None of those warnings or savings, however, will cushion the blow for the state’s pension systems if the stock market starts to fall. CalPERS only has 70 percent of the funds it needs to fulfill all of its participating agencies’ pension promises. A 6.7-percent rate of return would be fine under most circumstances, but not when it’s already in a deep hole. And consider that the stock market has been soaring. State pension funds are in dangerous territory after years of unprecedented economic growth. What happens in a serious downturn?
Back in 2017, California city officials made the trek to Sacramento to speak to a CalPERS hearing to support a proposal by Sen. John Moorlach, R-Costa Mesa, to require that the pension fund provide more actuarial data about pension costs. The idea was shot down, but city officials talked about their constant budget cut backs as they try to pay the growing pension and medical tab for public employees. One official even raised the specter of municipal bankruptcy.
Despite their pleas, pension reform hasn’t captured serious attention in the Capitol. It’s ironic that state officials, who see themselves as the Trump resistance, are increasingly dependent on the Trump economy to keep bailing them out. But what goes up must come down eventually. It would be nice if state officials dealt with that possibility before the pension debt hits the fan.
California governor taps new top utilities regulator
California Gov. Gavin Newsom names new top utilities regulator to California Public Utilities Commission
WRITTEN BY BY ANDREW OXFORD, ASSOCIATED PRESS
SACRAMENTO, Calif. (AP) — California Gov. Gavin Newsom said Friday he is tapping Marybel Batjer, a veteran of state government, to serve as the state’s top utilities regulator.
Batjer will serve as president of the California Public Utilities Commission, overseeing power companies and other services ranging from water systems to telecommunications and limousines.
The commission has a particularly daunting job as the state grapples with big goals for reducing carbon emissions and seeks to curb the threat of wildfires caused by electric utility equipment. Power lines have sparked catastrophic fires in recent years and the state’s largest electric utility, Pacific Gas & Electric Corp., has filed for bankruptcy in the face of billions of dollars in claims for damage as well as questions about the company’s neglect of its aging equipment.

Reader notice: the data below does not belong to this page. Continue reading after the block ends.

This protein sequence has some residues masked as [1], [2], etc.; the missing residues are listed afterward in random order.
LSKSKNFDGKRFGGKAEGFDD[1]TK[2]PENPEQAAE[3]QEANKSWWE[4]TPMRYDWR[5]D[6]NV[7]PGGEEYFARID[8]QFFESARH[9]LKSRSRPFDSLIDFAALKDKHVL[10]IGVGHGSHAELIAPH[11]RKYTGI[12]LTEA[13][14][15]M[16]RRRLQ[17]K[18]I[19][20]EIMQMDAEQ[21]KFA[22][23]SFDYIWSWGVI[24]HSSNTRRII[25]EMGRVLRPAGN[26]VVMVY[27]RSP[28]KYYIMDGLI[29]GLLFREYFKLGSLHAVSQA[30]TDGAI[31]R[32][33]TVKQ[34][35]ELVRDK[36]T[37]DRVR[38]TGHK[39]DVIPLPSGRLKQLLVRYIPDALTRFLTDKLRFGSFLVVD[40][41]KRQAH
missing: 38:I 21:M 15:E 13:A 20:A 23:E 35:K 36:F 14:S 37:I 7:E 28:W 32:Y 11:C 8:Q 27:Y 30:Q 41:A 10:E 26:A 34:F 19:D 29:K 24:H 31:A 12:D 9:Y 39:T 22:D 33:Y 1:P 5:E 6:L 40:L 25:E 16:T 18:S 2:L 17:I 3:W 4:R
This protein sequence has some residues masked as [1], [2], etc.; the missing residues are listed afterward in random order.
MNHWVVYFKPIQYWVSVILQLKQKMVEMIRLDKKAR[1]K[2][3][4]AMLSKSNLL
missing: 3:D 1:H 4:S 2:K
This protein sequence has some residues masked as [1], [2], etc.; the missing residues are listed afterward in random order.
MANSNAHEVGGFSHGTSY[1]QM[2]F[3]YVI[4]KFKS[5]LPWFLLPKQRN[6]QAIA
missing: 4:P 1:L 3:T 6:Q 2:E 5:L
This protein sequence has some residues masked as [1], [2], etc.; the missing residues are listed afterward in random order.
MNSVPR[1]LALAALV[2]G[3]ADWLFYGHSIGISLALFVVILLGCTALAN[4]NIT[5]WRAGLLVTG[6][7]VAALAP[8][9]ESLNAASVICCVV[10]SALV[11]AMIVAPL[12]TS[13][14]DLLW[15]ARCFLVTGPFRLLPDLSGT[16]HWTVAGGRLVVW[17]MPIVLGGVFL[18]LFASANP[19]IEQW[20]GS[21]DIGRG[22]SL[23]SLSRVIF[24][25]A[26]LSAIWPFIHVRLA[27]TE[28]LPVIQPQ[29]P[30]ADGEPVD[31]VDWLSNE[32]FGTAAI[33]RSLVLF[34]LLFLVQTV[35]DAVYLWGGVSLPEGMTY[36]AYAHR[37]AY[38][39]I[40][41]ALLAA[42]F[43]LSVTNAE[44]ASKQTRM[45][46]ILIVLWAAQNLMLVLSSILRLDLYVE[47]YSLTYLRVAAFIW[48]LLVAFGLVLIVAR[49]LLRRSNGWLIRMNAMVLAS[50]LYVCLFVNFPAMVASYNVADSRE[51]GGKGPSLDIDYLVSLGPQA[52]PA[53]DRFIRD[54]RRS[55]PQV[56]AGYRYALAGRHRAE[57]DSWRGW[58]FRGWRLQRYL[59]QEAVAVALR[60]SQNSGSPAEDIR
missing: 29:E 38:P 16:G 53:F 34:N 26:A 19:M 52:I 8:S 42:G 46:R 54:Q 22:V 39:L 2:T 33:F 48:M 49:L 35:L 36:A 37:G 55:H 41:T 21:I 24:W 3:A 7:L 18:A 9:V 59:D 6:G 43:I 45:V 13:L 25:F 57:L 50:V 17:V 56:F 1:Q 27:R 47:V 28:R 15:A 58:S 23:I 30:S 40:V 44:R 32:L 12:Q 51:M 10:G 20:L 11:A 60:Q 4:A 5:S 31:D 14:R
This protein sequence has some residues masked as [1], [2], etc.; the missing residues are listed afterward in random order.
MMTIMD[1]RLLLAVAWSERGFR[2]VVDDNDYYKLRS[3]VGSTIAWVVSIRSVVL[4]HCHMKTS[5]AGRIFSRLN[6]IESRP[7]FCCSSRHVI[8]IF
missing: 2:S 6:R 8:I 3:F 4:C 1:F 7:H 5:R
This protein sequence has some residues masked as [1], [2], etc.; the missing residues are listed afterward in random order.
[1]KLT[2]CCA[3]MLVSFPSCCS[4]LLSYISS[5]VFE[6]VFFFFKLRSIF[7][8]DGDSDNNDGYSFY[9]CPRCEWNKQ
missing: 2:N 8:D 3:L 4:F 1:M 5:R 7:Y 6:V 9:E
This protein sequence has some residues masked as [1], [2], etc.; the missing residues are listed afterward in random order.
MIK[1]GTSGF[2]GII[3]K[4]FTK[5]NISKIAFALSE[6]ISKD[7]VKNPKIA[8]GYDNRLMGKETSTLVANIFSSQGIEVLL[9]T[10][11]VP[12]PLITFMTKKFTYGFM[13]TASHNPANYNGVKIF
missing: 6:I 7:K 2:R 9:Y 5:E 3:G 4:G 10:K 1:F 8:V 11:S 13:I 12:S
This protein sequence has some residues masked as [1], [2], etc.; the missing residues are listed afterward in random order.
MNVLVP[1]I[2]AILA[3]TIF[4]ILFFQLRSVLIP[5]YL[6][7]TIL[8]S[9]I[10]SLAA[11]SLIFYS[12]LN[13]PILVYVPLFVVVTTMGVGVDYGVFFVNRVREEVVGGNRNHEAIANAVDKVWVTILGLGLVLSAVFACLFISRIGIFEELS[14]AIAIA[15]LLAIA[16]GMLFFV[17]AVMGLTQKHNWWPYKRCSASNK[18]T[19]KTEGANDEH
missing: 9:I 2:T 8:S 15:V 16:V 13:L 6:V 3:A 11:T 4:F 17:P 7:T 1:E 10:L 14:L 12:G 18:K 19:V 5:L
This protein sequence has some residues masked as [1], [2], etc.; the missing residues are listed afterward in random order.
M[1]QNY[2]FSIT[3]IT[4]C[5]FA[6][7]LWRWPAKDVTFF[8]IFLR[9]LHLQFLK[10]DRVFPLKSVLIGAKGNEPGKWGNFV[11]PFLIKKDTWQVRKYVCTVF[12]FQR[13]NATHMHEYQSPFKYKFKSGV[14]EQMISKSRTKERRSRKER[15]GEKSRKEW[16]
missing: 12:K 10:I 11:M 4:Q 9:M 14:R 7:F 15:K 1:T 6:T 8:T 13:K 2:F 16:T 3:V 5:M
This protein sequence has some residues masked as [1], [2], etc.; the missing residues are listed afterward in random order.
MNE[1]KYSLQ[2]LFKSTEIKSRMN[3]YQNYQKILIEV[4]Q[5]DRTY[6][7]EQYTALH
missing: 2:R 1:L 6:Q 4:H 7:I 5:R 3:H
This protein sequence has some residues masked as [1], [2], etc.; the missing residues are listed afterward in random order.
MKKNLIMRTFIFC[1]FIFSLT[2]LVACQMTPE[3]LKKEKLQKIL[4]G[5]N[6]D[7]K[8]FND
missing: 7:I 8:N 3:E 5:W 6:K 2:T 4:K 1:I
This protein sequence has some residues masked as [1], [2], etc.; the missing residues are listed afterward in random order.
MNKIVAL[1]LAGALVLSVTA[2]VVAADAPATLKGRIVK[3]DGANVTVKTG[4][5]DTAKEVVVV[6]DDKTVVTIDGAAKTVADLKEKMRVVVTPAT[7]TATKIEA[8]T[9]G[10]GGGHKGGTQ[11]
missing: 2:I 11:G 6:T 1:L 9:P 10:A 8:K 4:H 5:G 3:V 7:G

Newsom said he is confident Batjer will challenge utilities to embrace reforms. But plenty at the state Capitol will be watching to see if Batjer can also reform the commission itself, which critics say is too slow and inefficient.
Batjer is currently secretary of the California Government Operations Agency. Former Gov. Jerry Brown appointed her to that post in 2013. She is a veteran of state government, previously working as cabinet secretary to Gov. Arnold Schwarzenegger and as chief of staff to Nevada Gov. Kenny Guinn. Batjer worked in the administrations of Presidents Ronald Reagan and George H.W. Bush, and was later vice president for public policy at Caesars Entertainment Inc.
Batjer declined to comment for this story.
In Newsom’s administration, she is quickly gaining a reputation as a person to call when dealing with big bureaucracies.
Newsom, who took office in January, named Batjer earlier this year to head a strike team focusing on the state’s beleaguered Department of Motor Vehicles.
"We’re very encouraged that the governor has chosen someone with a strong background in managing and transforming large government institutions. We think the PUC needs that right now," said Mark Toney, executive director of The Utility Reform Network, an advocacy group based in San Francisco.
Legislators are already skeptical about the commission’s capacity to effectively oversee the services it regulates.
Sen. John Moorlach, a Republican from Costa Mesa and vice-chair of the Senate Energy, Utilities and Communications Commission, said he hopes Batjer will be a "change agent."
"I think there’s some signals this Legislature — and certainly this legislator — would like to see the (commission) trimmed down," he said.
Batjer will succeed Michael Picker, who announced in May that he would retire after almost five years in the post.